Tester, Baucus announce expanded haying and grazing for Montana farmers and ranchers

Drought-affected Montanans now able to buy and sell hay from expiring conservation lands

(U.S. SENATE) – Senators Jon Tester and Max Baucus today announced that Montana farmers and ranchers will be able to buy and sell hay from expiring Conservation Reserve Program (CRP) land to help address the state’s feed shortage.

Prior to the change, farmers preparing expiring CRP land for planting were required to destroy the grass, despite Montana’s feed shortage caused by record-setting drought. 

“With so much land coming out of CRP in northern Montana this fall, it just makes good sense that we not let that good forage go to waste when it could make such a big impact in disaster counties,” Tester and Baucus wrote Agriculture Secretary Tom Vilsack earlier this month. 

Tester and Baucus also announced that the Farm Services Agency approved Emergency Haying and Grazing for any county rated as “abnormally dry” or higher, increasing the available hay for livestock across the state. 

“Montana’s hard-working farmers and ranchers need all available resources to make it through this record drought,” said Tester, the Senate’s only active farmer.  “This is a good step forward, but we’ve got more work to do to help farmers and ranchers feed their livestock and keep on feeding our country.”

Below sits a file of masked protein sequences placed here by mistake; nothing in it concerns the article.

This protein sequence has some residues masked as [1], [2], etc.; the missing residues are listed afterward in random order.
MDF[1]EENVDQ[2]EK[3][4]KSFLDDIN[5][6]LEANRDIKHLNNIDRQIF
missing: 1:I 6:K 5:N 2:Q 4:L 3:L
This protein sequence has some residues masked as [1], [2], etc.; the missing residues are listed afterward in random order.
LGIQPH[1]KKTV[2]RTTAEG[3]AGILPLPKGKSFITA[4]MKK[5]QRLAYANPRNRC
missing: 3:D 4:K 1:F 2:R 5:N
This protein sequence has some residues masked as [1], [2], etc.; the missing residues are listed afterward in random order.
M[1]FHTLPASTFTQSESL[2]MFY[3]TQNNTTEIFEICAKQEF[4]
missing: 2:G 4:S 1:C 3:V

“This major expansion of CRP land for emergency haying and grazing is a big win for Montana ranchers and farmers,” said Baucus. “We’ll keep working to cut through the red tape to make sure our ag producers can get quicker access to more tools so they can continue to put folks to work and put food on tables around the world.”

Today’s news means CRP lands that are not yet classified as "under severe drought" but that are "abnormally dry" can now be used for haying and grazing.  This will greatly expand the amount of land in Montana available forage for livestock.  Haying and grazing will only be allowed following the local primary nesting season, which ends in August in Montana.  Especially sensitive lands such as wetlands, stream buffers and rare habitats will not be eligible.

Tester and Baucus also announced that USDA will urge crop insurance companies to defer interest payments on policies for 30 days.

Tester and Baucus recently secured emergency haying and grazing resources for farmers and ranchers in eight Montana counties affected by drought and wildfire.  On Friday, they called on USDA to increase flexibility for emergency haying and grazing in counties where the drought monitor levels do not accurately reflect the severity of actual drought conditions.

The Conservation Reserve Program is a voluntary initiative for agriculture producers.  Through CRP, producer can receive annual rental payments and cost-share assistance to establish long-term, resource conserving covers on eligible farmland.